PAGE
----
Pure Earth’s TSIP (Toxic Sites Identification Program) identifies and assesses contaminated sites in low- and middle-income countries, where public health is at risk. Pure Earth-trained local TSIP investigators visit and document sites using the Initial Site Screening (ISS) protocol. The data is then reviewed and entered into Pure Earth’s TSIP database of polluted sites, which helps governments understand, prioritize and address pollution in their countries.
As of November 2018, a total of 61 sites have been assessed in Senegal under TSIP. Since then, Pure Earth’s TSIP investigators have assessed an additional 43 sites, including 8 lead sites in October and November 2019 in the Dakar region and 35 ASGM (artisanal small scale gold mining) mercury sites in December 2019 in the Kédougou region.
The concentrations of mercury recorded at the 35 ASGM sites were higher than the exposure limit value set by the WHO (50 µg Hg/m3). The highest concentrations of Hg were found at Bantaco with 397.2 µg Hg/m3 and Tomboronkoto with 345.1 µg Hg/m3. The higher levels were detected in the processing areas located in residential areas. The concentrations of mercury in air detected in public places at selected sites were also high compared to the WHO exposure limit value: 153.2 µg Hg/m3 at Guemedji located by the river, 100 to 150 µg Hg/m3 of Hg were measured in more than 12 samples by the Senegal River; 29.92 µg Hg/m3 at the level of the Moussala wells, 21.08 to 48.89 µg Hg/m3 at Mandancoly near shops, schools and other public places.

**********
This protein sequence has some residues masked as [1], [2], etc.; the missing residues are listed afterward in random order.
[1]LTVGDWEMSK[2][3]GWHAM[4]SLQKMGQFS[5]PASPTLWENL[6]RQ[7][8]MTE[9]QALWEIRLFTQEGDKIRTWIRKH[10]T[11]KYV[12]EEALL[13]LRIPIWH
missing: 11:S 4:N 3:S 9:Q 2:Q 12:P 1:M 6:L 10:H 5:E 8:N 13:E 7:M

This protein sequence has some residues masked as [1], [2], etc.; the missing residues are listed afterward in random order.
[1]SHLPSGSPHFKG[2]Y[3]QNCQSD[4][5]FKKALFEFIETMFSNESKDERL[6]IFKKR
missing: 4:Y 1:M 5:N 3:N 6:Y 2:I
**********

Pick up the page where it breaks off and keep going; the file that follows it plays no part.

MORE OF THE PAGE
Pure Earth’s team, in collaboration with government officials, have already identified 38 new mercury sites to be assessed in the Kedougou and Tambacounda regions once government’s restrictions related to COVID-19 have been lifted.